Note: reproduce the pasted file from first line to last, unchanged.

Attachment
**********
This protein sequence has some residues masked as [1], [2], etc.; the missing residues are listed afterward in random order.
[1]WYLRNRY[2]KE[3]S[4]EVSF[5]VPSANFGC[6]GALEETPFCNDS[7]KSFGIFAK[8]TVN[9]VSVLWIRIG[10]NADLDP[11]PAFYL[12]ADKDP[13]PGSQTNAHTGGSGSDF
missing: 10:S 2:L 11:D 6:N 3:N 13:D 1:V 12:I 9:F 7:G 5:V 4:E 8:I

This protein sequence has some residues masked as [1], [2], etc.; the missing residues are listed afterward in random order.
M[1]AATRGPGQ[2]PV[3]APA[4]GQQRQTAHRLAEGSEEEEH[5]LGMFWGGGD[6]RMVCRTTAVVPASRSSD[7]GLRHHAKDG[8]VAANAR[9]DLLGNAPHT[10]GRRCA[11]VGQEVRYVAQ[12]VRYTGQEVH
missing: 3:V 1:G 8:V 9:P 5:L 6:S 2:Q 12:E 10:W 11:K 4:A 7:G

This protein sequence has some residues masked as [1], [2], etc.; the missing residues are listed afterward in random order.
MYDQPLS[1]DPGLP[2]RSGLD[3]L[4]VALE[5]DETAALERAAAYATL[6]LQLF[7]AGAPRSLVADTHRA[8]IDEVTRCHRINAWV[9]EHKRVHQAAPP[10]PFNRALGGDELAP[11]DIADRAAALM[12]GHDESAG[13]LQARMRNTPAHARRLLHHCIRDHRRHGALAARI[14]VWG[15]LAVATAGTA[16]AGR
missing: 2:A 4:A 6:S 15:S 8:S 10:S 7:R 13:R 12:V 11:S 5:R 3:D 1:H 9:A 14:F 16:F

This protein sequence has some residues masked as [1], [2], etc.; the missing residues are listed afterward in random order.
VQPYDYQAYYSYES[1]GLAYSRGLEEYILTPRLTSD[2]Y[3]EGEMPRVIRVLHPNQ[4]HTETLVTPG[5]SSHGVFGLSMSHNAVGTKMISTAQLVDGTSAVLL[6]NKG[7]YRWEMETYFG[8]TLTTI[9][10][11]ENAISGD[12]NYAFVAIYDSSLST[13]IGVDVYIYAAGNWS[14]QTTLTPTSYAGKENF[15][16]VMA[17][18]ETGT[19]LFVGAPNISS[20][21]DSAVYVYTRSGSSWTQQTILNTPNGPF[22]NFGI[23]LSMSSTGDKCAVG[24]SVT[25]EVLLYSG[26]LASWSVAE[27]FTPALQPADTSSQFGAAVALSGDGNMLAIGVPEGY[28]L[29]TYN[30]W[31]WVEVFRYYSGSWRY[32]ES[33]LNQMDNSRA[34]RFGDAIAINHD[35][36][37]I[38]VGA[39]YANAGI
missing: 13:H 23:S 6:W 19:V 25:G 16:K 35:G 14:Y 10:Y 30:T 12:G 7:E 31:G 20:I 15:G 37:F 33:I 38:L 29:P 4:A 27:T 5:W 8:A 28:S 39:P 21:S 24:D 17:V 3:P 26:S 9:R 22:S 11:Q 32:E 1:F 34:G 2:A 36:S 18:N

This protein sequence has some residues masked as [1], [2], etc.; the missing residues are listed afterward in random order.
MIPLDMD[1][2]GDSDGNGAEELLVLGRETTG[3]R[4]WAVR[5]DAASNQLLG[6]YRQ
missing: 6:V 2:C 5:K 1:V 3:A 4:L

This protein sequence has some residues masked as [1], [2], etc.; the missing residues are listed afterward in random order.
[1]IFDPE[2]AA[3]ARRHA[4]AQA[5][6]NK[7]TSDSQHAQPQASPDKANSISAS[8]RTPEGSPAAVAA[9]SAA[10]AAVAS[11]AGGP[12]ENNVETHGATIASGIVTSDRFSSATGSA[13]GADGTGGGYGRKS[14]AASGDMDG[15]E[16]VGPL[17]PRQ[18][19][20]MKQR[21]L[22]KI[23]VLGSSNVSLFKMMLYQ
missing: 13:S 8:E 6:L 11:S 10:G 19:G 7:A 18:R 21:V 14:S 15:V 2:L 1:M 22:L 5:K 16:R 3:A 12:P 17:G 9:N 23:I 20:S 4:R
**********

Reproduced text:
This protein sequence has some residues masked as [1], [2], etc.; the missing residues are listed afterward in random order.
[1]WYLRNRY[2]KE[3]S[4]EVSF[5]VPSANFGC[6]GALEETPFCNDS[7]KSFGIFAK[8]TVN[9]VSVLWIRIG[10]NADLDP[11]PAFYL[12]ADKDP[13]PGSQTNAHTGGSGSDF
missing: 10:S 2:L 11:D 6:N 3:N 13:D 1:V 12:I 9:F 7:G 5:V 4:E 8:I

This protein sequence has some residues masked as [1], [2], etc.; the missing residues are listed afterward in random order.
M[1]AATRGPGQ[2]PV[3]APA[4]GQQRQTAHRLAEGSEEEEH[5]LGMFWGGGD[6]RMVCRTTAVVPASRSSD[7]GLRHHAKDG[8]VAANAR[9]DLLGNAPHT[10]GRRCA[11]VGQEVRYVAQ[12]VRYTGQEVH
missing: 3:V 1:G 8:V 9:P 5:L 6:S 2:Q 12:E 10:W 11:K 4:A 7:G

This protein sequence has some residues masked as [1], [2], etc.; the missing residues are listed afterward in random order.
MYDQPLS[1]DPGLP[2]RSGLD[3]L[4]VALE[5]DETAALERAAAYATL[6]LQLF[7]AGAPRSLVADTHRA[8]IDEVTRCHRINAWV[9]EHKRVHQAAPP[10]PFNRALGGDELAP[11]DIADRAAALM[12]GHDESAG[13]LQARMRNTPAHARRLLHHCIRDHRRHGALAARI[14]VWG[15]LAVATAGTA[16]AGR
missing: 2:A 4:A 6:S 15:S 8:S 10:S 7:R 13:R 12:V 11:S 5:R 3:D 1:H 9:A 14:F 16:F

This protein sequence has some residues masked as [1], [2], etc.; the missing residues are listed afterward in random order.
VQPYDYQAYYSYES[1]GLAYSRGLEEYILTPRLTSD[2]Y[3]EGEMPRVIRVLHPNQ[4]HTETLVTPG[5]SSHGVFGLSMSHNAVGTKMISTAQLVDGTSAVLL[6]NKG[7]YRWEMETYFG[8]TLTTI[9][10][11]ENAISGD[12]NYAFVAIYDSSLST[13]IGVDVYIYAAGNWS[14]QTTLTPTSYAGKENF[15][16]VMA[17][18]ETGT[19]LFVGAPNISS[20][21]DSAVYVYTRSGSSWTQQTILNTPNGPF[22]NFGI[23]LSMSSTGDKCAVG[24]SVT[25]EVLLYSG[26]LASWSVAE[27]FTPALQPADTSSQFGAAVALSGDGNMLAIGVPEGY[28]L[29]TYN[30]W[31]WVEVFRYYSGSWRY[32]ES[33]LNQMDNSRA[34]RFGDAIAINHD[35][36][37]I[38]VGA[39]YANAGI
missing: 13:H 23:S 6:W 19:V 25:G 16:K 35:G 14:Y 10:Y 30:T 12:G 7:E 31:G 20:I 15:G 37:F 33:I 38:L 29:P 4:A 27:T 5:W 8:A 28:S 39:P 21:S 24:D 17:V 3:P 26:S 9:R 22:S 11:Q 32:E 1:F 34:G 2:A 36:S 18:N

This protein sequence has some residues masked as [1], [2], etc.; the missing residues are listed afterward in random order.
MIPLDMD[1][2]GDSDGNGAEELLVLGRETTG[3]R[4]WAVR[5]DAASNQLLG[6]YRQ
missing: 6:V 2:C 5:K 1:V 3:A 4:L

This protein sequence has some residues masked as [1], [2], etc.; the missing residues are listed afterward in random order.
[1]IFDPE[2]AA[3]ARRHA[4]AQA[5][6]NK[7]TSDSQHAQPQASPDKANSISAS[8]RTPEGSPAAVAA[9]SAA[10]AAVAS[11]AGGP[12]ENNVETHGATIASGIVTSDRFSSATGSA[13]GADGTGGGYGRKS[14]AASGDMDG[15]E[16]VGPL[17]PRQ[18][19][20]MKQR[21]L[22]KI[23]VLGSSNVSLFKMMLYQ
missing: 13:S 8:E 6:L 11:S 10:G 19:G 7:A 18:R 21:V 14:S 15:V 2:L 1:M 22:L 5:K 16:R 3:A 12:P 17:G 9:N 23:I 20:S 4:R